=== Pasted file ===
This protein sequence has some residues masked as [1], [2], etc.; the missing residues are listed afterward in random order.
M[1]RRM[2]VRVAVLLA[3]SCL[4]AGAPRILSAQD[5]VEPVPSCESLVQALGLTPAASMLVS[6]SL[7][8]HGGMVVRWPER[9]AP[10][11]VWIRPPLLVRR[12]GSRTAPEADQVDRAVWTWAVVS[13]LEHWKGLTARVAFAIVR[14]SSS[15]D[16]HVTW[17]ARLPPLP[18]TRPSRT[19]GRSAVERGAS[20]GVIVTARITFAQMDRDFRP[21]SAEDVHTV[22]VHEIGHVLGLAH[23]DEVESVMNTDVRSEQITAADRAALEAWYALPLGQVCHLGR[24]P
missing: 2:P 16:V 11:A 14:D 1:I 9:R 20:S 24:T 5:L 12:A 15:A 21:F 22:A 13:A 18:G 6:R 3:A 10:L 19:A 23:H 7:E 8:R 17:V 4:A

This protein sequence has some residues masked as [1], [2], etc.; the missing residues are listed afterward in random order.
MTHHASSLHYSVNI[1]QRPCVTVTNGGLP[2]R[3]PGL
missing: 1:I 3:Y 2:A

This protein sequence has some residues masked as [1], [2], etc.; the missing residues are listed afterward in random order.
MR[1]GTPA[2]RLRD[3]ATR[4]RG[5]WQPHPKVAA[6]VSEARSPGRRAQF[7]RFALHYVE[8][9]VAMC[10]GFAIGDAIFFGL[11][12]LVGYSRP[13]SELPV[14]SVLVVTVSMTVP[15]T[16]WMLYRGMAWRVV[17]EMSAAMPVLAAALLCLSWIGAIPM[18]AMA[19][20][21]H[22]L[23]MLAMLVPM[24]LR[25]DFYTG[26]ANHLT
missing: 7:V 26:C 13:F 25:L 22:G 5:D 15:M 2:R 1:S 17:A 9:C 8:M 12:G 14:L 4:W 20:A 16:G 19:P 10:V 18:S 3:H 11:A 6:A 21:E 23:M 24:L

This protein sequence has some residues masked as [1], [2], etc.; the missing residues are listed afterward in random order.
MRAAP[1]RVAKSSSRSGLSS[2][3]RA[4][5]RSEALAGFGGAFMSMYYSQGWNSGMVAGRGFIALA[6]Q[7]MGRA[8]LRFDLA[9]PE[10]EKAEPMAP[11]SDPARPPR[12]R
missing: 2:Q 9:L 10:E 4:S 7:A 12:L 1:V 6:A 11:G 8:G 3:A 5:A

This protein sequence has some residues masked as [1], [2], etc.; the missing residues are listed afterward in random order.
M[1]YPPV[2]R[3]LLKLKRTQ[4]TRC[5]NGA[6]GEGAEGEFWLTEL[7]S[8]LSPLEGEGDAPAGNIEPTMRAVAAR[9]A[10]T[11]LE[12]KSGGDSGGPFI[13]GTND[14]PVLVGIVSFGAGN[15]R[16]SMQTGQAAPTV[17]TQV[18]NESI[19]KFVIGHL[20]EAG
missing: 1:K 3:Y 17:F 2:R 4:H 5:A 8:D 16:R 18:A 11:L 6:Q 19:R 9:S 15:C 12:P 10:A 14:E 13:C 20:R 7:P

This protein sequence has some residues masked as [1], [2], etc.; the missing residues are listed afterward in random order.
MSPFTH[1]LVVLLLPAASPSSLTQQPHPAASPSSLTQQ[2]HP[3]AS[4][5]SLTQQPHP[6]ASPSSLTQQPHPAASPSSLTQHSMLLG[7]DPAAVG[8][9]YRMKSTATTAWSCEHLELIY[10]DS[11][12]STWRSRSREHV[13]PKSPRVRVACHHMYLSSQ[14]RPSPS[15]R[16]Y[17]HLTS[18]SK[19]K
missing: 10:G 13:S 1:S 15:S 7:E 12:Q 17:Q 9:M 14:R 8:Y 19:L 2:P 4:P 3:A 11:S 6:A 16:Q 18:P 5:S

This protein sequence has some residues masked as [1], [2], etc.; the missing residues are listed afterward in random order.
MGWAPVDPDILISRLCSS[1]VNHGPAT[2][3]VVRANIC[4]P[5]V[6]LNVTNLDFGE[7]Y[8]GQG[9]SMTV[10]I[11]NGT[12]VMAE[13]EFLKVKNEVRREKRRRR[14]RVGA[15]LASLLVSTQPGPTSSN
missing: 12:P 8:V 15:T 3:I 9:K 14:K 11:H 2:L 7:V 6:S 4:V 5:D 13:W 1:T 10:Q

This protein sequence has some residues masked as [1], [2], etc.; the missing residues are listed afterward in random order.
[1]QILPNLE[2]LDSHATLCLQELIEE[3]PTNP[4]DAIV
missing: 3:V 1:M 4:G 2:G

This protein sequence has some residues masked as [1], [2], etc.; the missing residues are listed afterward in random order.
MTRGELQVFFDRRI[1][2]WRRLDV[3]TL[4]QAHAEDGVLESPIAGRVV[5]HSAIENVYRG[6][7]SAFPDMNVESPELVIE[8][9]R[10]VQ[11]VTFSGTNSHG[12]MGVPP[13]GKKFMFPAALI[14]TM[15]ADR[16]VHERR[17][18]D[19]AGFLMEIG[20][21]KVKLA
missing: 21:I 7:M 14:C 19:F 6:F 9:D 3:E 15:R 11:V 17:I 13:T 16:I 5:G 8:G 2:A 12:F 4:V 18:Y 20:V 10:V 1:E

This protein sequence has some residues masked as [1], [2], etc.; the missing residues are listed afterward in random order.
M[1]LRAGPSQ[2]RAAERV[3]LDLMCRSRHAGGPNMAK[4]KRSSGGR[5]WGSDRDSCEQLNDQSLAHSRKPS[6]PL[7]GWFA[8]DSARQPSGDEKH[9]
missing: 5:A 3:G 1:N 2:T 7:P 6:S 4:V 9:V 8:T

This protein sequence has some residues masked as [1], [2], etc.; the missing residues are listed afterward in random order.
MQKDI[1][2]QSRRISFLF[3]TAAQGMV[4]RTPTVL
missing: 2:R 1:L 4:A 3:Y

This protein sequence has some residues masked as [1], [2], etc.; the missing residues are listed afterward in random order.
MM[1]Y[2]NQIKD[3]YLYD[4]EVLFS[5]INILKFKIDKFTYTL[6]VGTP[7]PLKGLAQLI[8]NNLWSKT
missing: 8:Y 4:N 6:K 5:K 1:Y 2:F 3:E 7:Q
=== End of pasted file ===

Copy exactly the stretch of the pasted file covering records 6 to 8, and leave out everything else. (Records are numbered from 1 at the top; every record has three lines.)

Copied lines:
This protein sequence has some residues masked as [1], [2], etc.; the missing residues are listed afterward in random order.
MSPFTH[1]LVVLLLPAASPSSLTQQPHPAASPSSLTQQ[2]HP[3]AS[4][5]SLTQQPHP[6]ASPSSLTQQPHPAASPSSLTQHSMLLG[7]DPAAVG[8][9]YRMKSTATTAWSCEHLELIY[10]DS[11][12]STWRSRSREHV[13]PKSPRVRVACHHMYLSSQ[14]RPSPS[15]R[16]Y[17]HLTS[18]SK[19]K
missing: 10:G 13:S 1:S 15:S 7:E 12:Q 17:Q 9:M 14:R 8:Y 19:L 2:P 4:P 3:A 11:S 6:A 16:Q 18:P 5:S

This protein sequence has some residues masked as [1], [2], etc.; the missing residues are listed afterward in random order.
MGWAPVDPDILISRLCSS[1]VNHGPAT[2][3]VVRANIC[4]P[5]V[6]LNVTNLDFGE[7]Y[8]GQG[9]SMTV[10]I[11]NGT[12]VMAE[13]EFLKVKNEVRREKRRRR[14]RVGA[15]LASLLVSTQPGPTSSN
missing: 12:P 8:V 15:T 3:I 9:K 14:K 11:H 2:L 7:V 6:S 4:V 5:D 13:W 1:T 10:Q

This protein sequence has some residues masked as [1], [2], etc.; the missing residues are listed afterward in random order.
[1]QILPNLE[2]LDSHATLCLQELIEE[3]PTNP[4]DAIV
missing: 3:V 1:M 4:G 2:G